Ten years ago in the fall of 1993, I was hard at work almost every night at Svendsens Boat Works on my 1930 30sq meter “Rumbleseat”. I was determined to finish what had seemed a hopeless restoration/modernization project that caused many to shake their heads in wonder at what was the matter with me…and after 13 years (I started the project in 1980), who could blame them?
But through immeasurable sweat and toil, the help of many volunteers (most of whom probably just got a laugh out of the whole thing), and my girlfriend Jeanie, the beautiful & elegant wooden missile took a new form and became a one of a kind boat. “Rumbleseat” became a familiar winner in the singlehanded racing circuit in the San Francisco Bay area, and together we went on to win the 1996 singlehanded Transpac race by about a day and a half. I never realized that the adventure was just beginning…..
Racing and winning with Rumbleseat was an incredibly rewarding experience, but was it worth 13 years in the boatyard? After growing up working on my dad’s boats, then that crazy project taking more than a decade, and having just completed a tour of the world’s boatyards, you would think that I’ve had my fill of boat yard work.
Here I am, writing this long overdue update on my trusty laptop (that has now been around the world), on a desk in a classic 1890 house filled with historic maritime paraphernalia (thanks to host and supporter Bill Shea) . It is such a LONG story how we got here to the improbable location of Portland, Maine, to begin more yard work on our beloved Open 60 at Portland Yacht Service. Fall is fast approaching, and the boat needs to be safely indoors before the cold hand of winter tightens it’s grasp. Even getting here this time was a bit of a story. Saturday morning found me in the tiny hillside town of Orbisonia, Pennsylvania, picking up a good winter work car that I found on the internet. Never one to pass up an adventure, I decided the deal on this car was good enough to justify the extra miles. Besides, even after sailing around the world there is something about small towns in the middle of nowhere that I can’t resist (and I was ready for a road trip anyway)….;-)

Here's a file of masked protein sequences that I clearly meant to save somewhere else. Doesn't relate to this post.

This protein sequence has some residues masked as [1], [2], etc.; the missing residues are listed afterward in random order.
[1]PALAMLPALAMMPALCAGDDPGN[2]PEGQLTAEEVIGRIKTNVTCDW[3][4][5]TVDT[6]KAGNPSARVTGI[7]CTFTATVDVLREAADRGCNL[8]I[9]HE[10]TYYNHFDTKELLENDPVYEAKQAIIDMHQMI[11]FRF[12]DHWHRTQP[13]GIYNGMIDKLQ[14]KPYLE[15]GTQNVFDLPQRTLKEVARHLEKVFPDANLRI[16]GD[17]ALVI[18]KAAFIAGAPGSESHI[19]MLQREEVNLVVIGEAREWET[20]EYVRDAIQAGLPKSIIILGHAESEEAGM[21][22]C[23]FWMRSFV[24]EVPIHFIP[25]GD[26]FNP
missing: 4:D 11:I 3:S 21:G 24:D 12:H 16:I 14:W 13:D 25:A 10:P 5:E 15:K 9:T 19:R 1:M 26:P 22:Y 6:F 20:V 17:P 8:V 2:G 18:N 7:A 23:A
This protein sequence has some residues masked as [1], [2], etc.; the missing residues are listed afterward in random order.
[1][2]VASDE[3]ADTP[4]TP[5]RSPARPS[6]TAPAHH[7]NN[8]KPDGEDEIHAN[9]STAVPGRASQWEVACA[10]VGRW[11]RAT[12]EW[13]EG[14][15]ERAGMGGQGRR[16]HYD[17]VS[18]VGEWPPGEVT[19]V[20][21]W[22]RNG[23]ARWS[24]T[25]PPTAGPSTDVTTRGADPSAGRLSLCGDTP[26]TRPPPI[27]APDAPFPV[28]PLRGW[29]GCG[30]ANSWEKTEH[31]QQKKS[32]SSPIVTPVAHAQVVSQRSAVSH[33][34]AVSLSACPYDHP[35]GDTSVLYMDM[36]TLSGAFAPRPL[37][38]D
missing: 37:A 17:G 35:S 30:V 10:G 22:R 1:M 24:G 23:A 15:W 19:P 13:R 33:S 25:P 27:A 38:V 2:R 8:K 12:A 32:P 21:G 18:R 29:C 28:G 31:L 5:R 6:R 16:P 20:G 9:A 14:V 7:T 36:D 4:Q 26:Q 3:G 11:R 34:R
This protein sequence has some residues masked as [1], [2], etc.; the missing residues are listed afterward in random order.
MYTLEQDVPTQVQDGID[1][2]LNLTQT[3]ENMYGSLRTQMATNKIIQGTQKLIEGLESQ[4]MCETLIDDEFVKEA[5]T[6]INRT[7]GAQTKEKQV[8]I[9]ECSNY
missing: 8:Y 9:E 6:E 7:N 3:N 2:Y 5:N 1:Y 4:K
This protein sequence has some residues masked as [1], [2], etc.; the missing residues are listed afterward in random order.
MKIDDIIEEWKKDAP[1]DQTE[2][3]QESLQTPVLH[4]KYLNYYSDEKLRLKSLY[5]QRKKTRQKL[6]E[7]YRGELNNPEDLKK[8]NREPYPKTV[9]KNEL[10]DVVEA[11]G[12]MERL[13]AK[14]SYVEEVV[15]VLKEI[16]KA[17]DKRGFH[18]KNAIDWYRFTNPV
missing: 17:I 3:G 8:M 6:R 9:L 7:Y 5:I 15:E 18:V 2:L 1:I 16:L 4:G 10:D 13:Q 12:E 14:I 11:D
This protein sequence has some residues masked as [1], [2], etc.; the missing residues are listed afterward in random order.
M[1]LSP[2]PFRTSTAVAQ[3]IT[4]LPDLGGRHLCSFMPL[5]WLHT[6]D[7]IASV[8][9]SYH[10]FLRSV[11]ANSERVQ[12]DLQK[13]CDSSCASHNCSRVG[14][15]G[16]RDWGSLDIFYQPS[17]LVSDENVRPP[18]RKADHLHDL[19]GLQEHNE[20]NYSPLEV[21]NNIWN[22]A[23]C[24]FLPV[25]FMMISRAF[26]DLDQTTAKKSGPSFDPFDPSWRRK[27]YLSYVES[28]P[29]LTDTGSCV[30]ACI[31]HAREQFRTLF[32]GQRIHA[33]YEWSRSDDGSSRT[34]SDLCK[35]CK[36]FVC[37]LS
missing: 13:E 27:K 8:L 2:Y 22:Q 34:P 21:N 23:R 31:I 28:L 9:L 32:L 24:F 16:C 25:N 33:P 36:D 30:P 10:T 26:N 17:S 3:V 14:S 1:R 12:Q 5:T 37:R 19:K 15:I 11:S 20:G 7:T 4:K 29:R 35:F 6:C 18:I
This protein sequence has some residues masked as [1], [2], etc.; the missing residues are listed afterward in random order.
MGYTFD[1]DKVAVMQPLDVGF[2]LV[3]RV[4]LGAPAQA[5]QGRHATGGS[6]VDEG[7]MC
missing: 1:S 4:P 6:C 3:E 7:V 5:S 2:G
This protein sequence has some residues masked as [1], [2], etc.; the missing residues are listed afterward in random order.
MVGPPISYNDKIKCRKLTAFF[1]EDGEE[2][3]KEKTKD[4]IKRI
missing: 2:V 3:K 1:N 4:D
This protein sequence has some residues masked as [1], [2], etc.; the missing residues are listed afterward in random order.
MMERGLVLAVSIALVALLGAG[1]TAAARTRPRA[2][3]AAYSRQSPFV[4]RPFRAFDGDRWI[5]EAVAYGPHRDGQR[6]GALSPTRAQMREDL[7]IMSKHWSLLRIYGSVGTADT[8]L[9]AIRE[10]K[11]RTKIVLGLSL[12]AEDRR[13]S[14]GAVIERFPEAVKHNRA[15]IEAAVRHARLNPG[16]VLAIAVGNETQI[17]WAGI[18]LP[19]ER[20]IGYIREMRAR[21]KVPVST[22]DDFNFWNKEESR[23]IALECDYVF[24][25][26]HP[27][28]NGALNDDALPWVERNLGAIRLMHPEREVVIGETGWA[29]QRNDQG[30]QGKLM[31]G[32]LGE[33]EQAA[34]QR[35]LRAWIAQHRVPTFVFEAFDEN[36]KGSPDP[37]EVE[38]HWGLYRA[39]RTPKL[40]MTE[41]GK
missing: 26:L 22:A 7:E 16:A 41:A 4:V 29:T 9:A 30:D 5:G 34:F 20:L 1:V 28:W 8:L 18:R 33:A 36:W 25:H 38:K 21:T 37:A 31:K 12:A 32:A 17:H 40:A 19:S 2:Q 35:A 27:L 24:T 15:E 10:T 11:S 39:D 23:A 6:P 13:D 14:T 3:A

My visit to Americana went well, and then I drove to Bristol, RI, where much of our supplies are stored, packed the car to the roof with boat junk (er, supplies), and today headed up the seaboard to Portland. The beauty of the turning of the season in New England is legendary, and no wonder as the trees are turning innumerable shades of orange, red, and yellow. What was eerie though is that there was almost NO traffic going north with me….but an endless procession of the last of summer’s vacationers heading south.
So tomorrow I begin to tackle the task of readying the boat to haul out. By Saturday she will be indoors with the mast, keel, and bulb removed, ready to begin work. What will I be doing on the boat this winter? It depends. Right now I will begin the general maintenence and painting prep that one would expect after a race around the world. But to race the Vendee, a much more serious modification and preparation program must begin soon and will take several team members.
We are ready to go if we raise enough in donations to hire the crew. If not, it will be just me and my sander, grinding away at night, just like so many years ago…..but this is not a little 30sq meter preparing to sail the Bay. I need your help for this one, if I’m going to make it around the world non-stop in waves like this one….
By the way, take a look at our new website: http://www.bruceschwab.com/. I admit that have mixed feelings about putting our Ocean Planet name in the background, but I’ve been getting some very talented help who have created a complete new look. They do have have a tough act to follow, as I’d gotten really attached to the work of longtime Ocean Planet volunteer Mark Wiltz…..so please let me know what you think.
Bruce Schwab, skipper,
USA 05/Ocean Planet